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vorteks
Seasoned Member

Posts: 224

« Reply #26 on: December 23, 2016, 11:50:29 AM »

Is "Drop and give me 20!" a synonym for "exercise as punishment"?

Yes, it obviously is, clearly says so.

Again, the CPP itself states that inappropriately high levels of training intensity such as "exercise as punishment" do not necessarily meet the regulation's definition of hazing or abuse.

Incorrect

CAPR 52-10 Page 8
http://www.capmembers.com/media/cms/R052_010_2014_10_CAABD5624E9C2.pdf

(1) An inappropriately high level of training intensity does not meet this regulation’s definition
of abuse or hazing unless it causes serious physical harm or serious emotional harm. Inappropriate yelling,
using exercise as punishment, and creating an overly-stressful environment and other conduct listed
in CAPP 52-23 are examples of inappropriately high training intensities that will be treated as boundary
concerns.


What it says is that "appropriate" intensity is not necessarily hazing.  It then goes on to define "exercise as punishment" as
"inappropriate".

Are you reading what you're copying and pasting?
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Eclipse
Too Much Free Time Award
***
Posts: 27,896

« Reply #27 on: December 23, 2016, 12:02:54 PM »

Yes, which part is unclear?  Or are you seriously suggesting that behaviors which create "boundary concerns"
are "appropriate"?

The whole point of "boundary concerns" is you're not supposed to engage in them.

"f. Boundary Concern. A boundary concern occurs when a member’s action might not be considered
a best practice
(see chapter 2) without meeting the definition of abuse or hazing. CAPP 52-23
contains examples of these best practices and boundary concerns."


Also, I never said "PT as punishment" was "hazing", nor does behavior have to be "hazing" to be prohibited.
*** Edit: per RST training, it is see below...

52-10 uses "boundary concern" specifically to call "knock it off" on behaviors that can quickly become violations, while still
allowing for members to make mistakes.  That doesn't make a given BC behavior or practice "authorized" it just means
you won't be kicked out the first time you get caught.
« Last Edit: December 23, 2016, 12:53:55 PM by Eclipse » Logged

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DakRadz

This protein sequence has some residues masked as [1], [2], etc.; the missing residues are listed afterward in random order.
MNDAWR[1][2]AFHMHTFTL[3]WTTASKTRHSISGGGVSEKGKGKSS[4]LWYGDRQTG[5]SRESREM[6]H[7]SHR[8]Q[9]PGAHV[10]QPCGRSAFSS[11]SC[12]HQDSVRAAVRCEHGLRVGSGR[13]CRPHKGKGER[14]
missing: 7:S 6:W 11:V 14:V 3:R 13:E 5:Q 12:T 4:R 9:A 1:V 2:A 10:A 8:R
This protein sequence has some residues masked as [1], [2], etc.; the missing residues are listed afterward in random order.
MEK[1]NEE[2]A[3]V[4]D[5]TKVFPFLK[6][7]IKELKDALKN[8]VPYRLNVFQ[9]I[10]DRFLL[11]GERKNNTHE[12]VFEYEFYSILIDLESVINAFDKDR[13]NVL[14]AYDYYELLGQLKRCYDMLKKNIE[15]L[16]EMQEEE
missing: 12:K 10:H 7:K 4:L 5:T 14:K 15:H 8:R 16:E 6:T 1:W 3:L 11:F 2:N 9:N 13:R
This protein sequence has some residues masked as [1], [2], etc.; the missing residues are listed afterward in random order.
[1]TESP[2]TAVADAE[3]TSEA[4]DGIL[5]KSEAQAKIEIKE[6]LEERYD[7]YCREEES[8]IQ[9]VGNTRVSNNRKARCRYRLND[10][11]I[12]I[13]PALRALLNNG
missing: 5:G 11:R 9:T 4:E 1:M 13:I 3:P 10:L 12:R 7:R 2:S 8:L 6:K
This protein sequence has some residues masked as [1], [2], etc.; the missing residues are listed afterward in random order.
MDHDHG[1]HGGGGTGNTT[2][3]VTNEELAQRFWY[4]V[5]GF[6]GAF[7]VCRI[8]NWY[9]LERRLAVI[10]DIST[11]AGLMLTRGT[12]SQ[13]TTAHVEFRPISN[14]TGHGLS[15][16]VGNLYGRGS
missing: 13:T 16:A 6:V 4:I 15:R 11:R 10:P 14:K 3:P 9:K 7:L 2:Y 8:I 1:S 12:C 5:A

Salty & Seasoned Contributor

Posts: 1,351

« Reply #28 on: December 23, 2016, 12:02:58 PM »


What it says is that "appropriate" intensity is not necessarily hazing.  It then goes on to define "exercise as punishment" as
"inappropriate".

Right. But these "inappropriate" intensity levels are NOT hazing outright, they are boundary concerns.

Disclosure: I don't plan to test this out, I'm just debating the regulation.

Edit: Eclipse posted whilst I typed.

1st Lt Raduenz
« Last Edit: December 23, 2016, 12:15:29 PM by DakRadz » Logged
Eclipse
Too Much Free Time Award
***
Posts: 27,896

« Reply #29 on: December 23, 2016, 12:15:47 PM »

Also...

CAPR 52-16. Page 4
http://www.capmembers.com/media/cms/R052_016_2011_02_BFAB729553AB1.pdf

"(2) Methods. The fitness program encourages units to provide drills, games and other activities
that promote physical fitness. Effective 1 September 2014, commanders will schedule time for cadet fitness
training; simply administering the fitness tests described below is not sufficient (see CAPP 52-18, Cadet
Physical Fitness Program, for suggested activities). Physical exercise in the Cadet Program will be used
only to improve cadets’ physical fitness
while increasing confidence, teamwork and determination. Fitness
training will not be used as a form of punishment or as a vehicle to teach remedial discipline".


CAPP 52-18, 5
http://www.capmembers.com/media/cms/P052_018_501C183A14D19.pdf
"Prohibitions. Physical exercise in the Cadet Program will be used only to further the goal of improving physical fitness
while increasing confidence, teamwork, and determination. Commanders, activity directors, and ranking cadets will
not
use physical training as a form of punishment or remedial discipline."
« Last Edit: December 23, 2016, 12:21:13 PM by Eclipse » Logged

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Eclipse
Too Much Free Time Award
***
Posts: 27,896

« Reply #30 on: December 23, 2016, 12:47:59 PM »

CAPP 52-12 Page 12:
http://www.capmembers.com/media/cms/P052012_v1_B10D6D4BBA39E.pdf

"Why not push-ups?
Most leaders of cadets understand completely that under CAP’s interpretation of the DoD definition of
hazing, incentive physical training
(sometimes referred to as “push-ups for punishment”) is strictly
prohibited
for the purpose of the CAP Cadet Program."


"On the other end of the spectrum, some leaders of cadets are under the impression that we can never
do push-ups in the Cadet Program. This is a common misconception. Push-ups can be used as a tool
both for physical fitness training (PT), and to build teamwork. However, beware of cause and effect.
Scheduling a random PT session as a result of a failed barracks inspection still violates the CPP, no
matter how tight knit the team becomes in the process."


Also, within the case studies on pages 13, 14, & 17:
"Anticipated Responses: Assigning physical exercise as punishment meets the definition of hazing"
« Last Edit: December 23, 2016, 12:51:19 PM by Eclipse » Logged

"Effort" does not equal "results".
The contents of this post are Copyright © 2017 by eclipse. All rights are reserved. Specific permission is given to quote this post here on CAP-Talk only.